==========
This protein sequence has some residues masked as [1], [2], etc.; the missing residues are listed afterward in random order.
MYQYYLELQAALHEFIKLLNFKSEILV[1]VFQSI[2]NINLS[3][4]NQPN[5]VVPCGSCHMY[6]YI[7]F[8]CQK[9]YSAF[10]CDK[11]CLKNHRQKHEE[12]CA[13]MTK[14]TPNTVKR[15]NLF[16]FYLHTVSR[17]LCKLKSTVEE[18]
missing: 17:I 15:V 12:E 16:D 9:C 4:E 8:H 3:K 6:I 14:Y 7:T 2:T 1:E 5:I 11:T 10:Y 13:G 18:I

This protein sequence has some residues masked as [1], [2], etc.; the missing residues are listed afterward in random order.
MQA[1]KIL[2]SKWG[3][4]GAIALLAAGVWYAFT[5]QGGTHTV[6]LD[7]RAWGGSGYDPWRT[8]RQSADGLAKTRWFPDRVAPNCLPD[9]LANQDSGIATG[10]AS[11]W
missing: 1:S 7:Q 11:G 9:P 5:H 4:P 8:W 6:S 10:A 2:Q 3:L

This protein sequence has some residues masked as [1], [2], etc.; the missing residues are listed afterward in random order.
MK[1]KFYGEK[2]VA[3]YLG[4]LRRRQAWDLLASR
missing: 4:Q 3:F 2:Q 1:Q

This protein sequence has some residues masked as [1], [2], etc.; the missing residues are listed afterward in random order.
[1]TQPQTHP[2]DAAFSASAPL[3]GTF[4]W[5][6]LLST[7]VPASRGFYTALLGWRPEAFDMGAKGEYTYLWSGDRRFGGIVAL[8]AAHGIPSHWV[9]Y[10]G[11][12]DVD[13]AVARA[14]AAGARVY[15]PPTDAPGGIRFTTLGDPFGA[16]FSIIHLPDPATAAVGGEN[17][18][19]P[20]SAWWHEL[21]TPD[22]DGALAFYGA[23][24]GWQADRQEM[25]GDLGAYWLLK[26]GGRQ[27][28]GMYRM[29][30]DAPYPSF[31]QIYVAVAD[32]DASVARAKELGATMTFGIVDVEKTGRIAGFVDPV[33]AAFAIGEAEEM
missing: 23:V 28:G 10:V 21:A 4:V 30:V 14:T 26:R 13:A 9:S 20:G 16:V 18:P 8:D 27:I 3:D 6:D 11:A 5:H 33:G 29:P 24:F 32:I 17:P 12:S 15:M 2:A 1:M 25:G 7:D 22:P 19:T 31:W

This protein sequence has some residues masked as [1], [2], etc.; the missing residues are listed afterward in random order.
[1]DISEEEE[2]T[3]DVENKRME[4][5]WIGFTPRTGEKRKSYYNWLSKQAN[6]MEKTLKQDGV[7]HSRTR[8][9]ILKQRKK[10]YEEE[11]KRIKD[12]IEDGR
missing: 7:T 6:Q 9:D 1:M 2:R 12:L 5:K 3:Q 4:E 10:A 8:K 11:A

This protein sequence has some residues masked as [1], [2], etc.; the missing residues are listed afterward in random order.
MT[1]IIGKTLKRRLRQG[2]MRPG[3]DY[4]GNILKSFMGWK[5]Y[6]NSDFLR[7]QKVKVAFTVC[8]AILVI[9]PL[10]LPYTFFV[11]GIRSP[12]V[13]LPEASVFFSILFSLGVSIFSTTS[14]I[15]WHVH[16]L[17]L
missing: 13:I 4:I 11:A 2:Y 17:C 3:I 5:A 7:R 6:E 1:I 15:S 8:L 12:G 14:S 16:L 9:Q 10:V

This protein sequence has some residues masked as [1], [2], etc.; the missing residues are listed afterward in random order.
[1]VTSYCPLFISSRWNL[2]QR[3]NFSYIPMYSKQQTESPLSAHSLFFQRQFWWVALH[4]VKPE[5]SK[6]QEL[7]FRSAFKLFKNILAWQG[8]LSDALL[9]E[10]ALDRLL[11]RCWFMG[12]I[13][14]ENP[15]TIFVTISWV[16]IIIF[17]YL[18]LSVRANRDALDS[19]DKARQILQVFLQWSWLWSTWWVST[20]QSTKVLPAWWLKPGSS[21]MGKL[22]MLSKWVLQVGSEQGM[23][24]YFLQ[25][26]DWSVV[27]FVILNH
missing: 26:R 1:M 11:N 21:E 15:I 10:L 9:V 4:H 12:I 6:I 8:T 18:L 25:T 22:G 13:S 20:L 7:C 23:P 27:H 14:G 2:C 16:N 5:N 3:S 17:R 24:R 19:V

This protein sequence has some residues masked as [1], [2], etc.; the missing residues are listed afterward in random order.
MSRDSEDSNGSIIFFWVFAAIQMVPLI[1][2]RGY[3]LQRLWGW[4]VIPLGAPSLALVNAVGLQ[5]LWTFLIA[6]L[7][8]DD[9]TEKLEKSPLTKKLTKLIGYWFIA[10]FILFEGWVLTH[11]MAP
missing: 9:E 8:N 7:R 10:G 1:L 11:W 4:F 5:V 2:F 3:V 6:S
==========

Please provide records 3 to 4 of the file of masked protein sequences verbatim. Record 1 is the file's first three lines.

This protein sequence has some residues masked as [1], [2], etc.; the missing residues are listed afterward in random order.
MK[1]KFYGEK[2]VA[3]YLG[4]LRRRQAWDLLASR
missing: 4:Q 3:F 2:Q 1:Q

This protein sequence has some residues masked as [1], [2], etc.; the missing residues are listed afterward in random order.
[1]TQPQTHP[2]DAAFSASAPL[3]GTF[4]W[5][6]LLST[7]VPASRGFYTALLGWRPEAFDMGAKGEYTYLWSGDRRFGGIVAL[8]AAHGIPSHWV[9]Y[10]G[11][12]DVD[13]AVARA[14]AAGARVY[15]PPTDAPGGIRFTTLGDPFGA[16]FSIIHLPDPATAAVGGEN[17][18][19]P[20]SAWWHEL[21]TPD[22]DGALAFYGA[23][24]GWQADRQEM[25]GDLGAYWLLK[26]GGRQ[27][28]GMYRM[29][30]DAPYPSF[31]QIYVAVAD[32]DASVARAKELGATMTFGIVDVEKTGRIAGFVDPV[33]AAFAIGEAEEM
missing: 23:V 28:G 10:V 21:A 4:V 30:V 14:T 26:R 13:A 9:S 20:G 16:V 18:P 8:D 27:I 3:D 6:D 11:A 5:H 33:G 29:P 24:F 32:I 17:P 12:S 15:M 2:A 1:M 25:G 7:D 22:P 19:T 31:W